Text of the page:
There are now 84 Mr Rental outlets and Hickman sees no obstacles to reaching 100 within two years.
Also with big growth aspirations is the founder of Success Tax Professionals, Darren Gleeson, which is ranked 18th with revenue growth of 42 per cent. Since setting up the franchised tax agent business with co-founder Tracy James in 2003, STP has grown to 42 outlets but Gleeson wants to see 1000. “It may seem big but in Perth we’re thinking of 100 [outlets] and we already have 36 and it’s only year eight,” Gleeson says. “I’ll be doing this for another 20 years, so I think we can get there.”
By focusing on Western Australia at first, Gleeson says the firm’s local footprint and visibility has helped it to gain critical mass and grow rapidly. The company is now branching interstate. Gleeson hopes to have 10 outlets in Victoria (up from four now) by the end of 2011. “We have got inquiries [from other states] every day but we want to get one state up and running and profitable before we move into another one,” he says.
This measured step-by-step approach is in contrast to the early days when Gleeson put on 25 franchisees in a year after placing an ad in the The West Australian newspaper and offering franchises for $500 a pop. “We took on a lot of people who weren’t really suitable,” he says. “At the start you’re so enthusiastic about getting people on board, your standards are a lot lower.”
The STP franchise entry cost has increased to $11,000 and Gleeson is satisfied that the recruitment process has been tightened up.
Another service-based new entrant to the Fast Franchises list is Life Resolutions Australia, ranked eighth with revenue of $3.7 million in 2009-10 and growth of 78 per cent. Jodie Brenton was running three psychology practices with her business partner Mary Magalotti, also a psychologist, when she attended the Telstra Businesswoman of the Year award in 2004, the year of Boost Juice co-founder Janine Allis’ triumph. “I called Mary up,” Brenton says. “We were running those three outlets [and were looking to expand] and I said ‘why don’t we franchise?’ She said, ‘don’t be ridiculous, you can’t franchise psychology’.” Magalotti was brought around and two years later they began franchising. For the duo, the greatest strength of the franchise model is it allows a psychologist to sell a business as a going concern at the end of their professional career.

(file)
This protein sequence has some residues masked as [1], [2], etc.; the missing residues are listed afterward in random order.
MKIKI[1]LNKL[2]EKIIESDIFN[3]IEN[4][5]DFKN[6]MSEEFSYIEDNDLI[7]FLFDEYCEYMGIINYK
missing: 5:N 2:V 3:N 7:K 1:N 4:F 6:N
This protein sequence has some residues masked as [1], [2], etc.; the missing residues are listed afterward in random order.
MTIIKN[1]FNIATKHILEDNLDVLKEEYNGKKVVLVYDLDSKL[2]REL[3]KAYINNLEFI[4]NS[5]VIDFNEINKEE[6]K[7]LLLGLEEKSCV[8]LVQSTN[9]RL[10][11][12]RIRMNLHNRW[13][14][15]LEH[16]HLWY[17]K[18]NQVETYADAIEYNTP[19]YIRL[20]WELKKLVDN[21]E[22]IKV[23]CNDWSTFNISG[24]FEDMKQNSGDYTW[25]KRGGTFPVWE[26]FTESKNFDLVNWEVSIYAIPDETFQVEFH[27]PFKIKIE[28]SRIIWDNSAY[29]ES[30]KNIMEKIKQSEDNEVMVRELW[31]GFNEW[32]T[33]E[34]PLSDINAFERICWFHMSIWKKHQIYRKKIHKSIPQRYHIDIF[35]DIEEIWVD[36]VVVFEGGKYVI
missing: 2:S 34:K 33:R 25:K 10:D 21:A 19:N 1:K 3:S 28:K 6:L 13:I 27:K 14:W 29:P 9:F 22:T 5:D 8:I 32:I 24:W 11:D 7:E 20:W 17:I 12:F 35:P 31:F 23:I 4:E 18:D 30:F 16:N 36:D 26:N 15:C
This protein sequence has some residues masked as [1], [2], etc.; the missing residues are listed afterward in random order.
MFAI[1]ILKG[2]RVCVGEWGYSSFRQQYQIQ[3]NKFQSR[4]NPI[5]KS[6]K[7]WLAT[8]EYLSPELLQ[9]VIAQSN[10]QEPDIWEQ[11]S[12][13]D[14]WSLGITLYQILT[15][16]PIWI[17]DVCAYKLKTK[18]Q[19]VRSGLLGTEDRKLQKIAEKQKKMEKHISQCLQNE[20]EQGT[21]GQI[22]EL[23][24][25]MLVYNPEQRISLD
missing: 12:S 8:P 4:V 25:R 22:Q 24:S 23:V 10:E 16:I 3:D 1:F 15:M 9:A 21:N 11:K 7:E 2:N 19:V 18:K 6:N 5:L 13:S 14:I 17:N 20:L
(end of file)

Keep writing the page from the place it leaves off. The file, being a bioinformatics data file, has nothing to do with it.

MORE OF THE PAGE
“It was pretty frustrating that psychs work all these years and then when they have to sell they can’t. By building it under a brand and a system, they’re able to sell,” Brenton says.
Mrs Fields, the shopping centre cookie retailer, licensed from a US parent, has been in Australia since the 1980s, but managing director Andrew Benefield bought the business in 2006. Mrs Fields, ranked 39th with revenue of $9.7 million, has 27 stores. Benefield had hoped to be at 50 stores by now but says the franchise was slowed down by the economic downturn and associated challenges in franchise recruitment. He now hopes to hit the half-century milestone in 2013.
One approach exciting Benefield is a partnership with food and beverage franchise system New Zealand Natural Ice Cream.
Franchisees can share larger and better-quality locations, which solves Benefield’s most pressing concern, a lack of sites, due to depressed development conditions.
Mrs Fields made headlines in late 2010 when Benefield and his silent investors bought Cookie Man, from the failed Allied Brands stable.
While the two brands had never gone head-to-head in terms of market share or positioning, Cookie Man – known for its crunchy biscuits – had begun to put on a more premium offering, stepping into Mrs Fields’ domain, Benefield says.
“If I didn’t buy it, I risked someone else turning it into a fierce competitor,” he says. “There’s room for two brands in the marketplace but you have to separate and clarify the brands.”